They’re actually quite a caring bunch with nearly half of Millennials surveyed saying that family is their first priority in life and 71% say they put family before their career, challenging the popular assumption that they are selfish.
One in three support charitable causes with regular payments. If they don’t feel they can give money, they donate their time with 40% saying they have done volunteer work during the past year.
Support their causes. They are highly receptive to cause marketing. If a cause gives back to the community, and being involved is simple, they’ll happily participate and communicate about it through social media.
5) Keep it Real
They look for organic, sustainably sourced and environmentally friendly products when grocery shopping with 62% and 60% looking for organic cues and sustainably sourced items, respectively.
They are ‘getting real’ with their kids. They are being more open and honest and taking on a more familiar, less hierarchical role with their kids than earlier generations. 74% will involve their children in household decisions and 82% of millennial dads who watch videos on YouTube related to general or pop culture news do so to connect with their children.
6) Offer quality and value
Millennials have often been considered financially irresponsible and wanting to enjoy the finer things in life. Although they’re not poor, they are cash strapped and have grown up in a difficult economic climate. This has made them thrifty and they’re always shopping for value and a good deal.
They continue to want quality products and 60% are happy to pay extra for them but they prefer to get a great deal and will happily shop around or hold out until the items are on sale.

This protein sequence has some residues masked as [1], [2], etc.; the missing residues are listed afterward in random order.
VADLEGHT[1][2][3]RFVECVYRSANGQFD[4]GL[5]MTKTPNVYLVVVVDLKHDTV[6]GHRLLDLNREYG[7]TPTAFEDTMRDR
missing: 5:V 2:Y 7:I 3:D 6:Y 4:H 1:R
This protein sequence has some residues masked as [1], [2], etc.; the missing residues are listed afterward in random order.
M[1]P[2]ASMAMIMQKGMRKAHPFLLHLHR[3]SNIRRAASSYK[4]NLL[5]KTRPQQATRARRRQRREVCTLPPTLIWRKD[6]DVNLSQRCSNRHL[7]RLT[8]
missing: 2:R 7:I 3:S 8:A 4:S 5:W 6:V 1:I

7) See them as individuals rather than parents
They are not just parents and the “self-obsessed” generation maintains a sense of self when they become parents. They hold on to their personal interests and passions far more than previous generations with 75% saying they have continued to pursue their personal passions since having children.
They make time for themselves and will often involve their children in their interests and hobbies. Be mindful that being a parent is only one part of a Millennial’s identity.
Millennial parents are breaking the gender stereotypes of previous generations and are making parenting their own. They’re keeping it real with their kids and approach parenting with an honest and open style. They share responsibilities and are keeping their own passions a priority. This generation has also been impacted far more by media fragmentation and technology than any other.
Why Consumer Research Is Important
Brands who understand how to engage with this vast consumer group are best placed to take advantage of the immense opportunities that the Millennials can provide. Developing the right products and the right messages are key. Being a brand accepted by the millennial segment requires tapping into their mindset and gaining their feedback at concept stage. This is why researching your market is so important.
For more information about how we help our clients use consumer research to understand their markets, please give us a call at Truth-Serum.
Australian Bureau of Statistics, 2016
Australian Millennial Report 2017, Nielsen Media Research, Australia
Marketing to Millennial Parents by Netta Gross & Celia O’Neil-Hart, Google Ipsos Connect, Ipsos Research, USA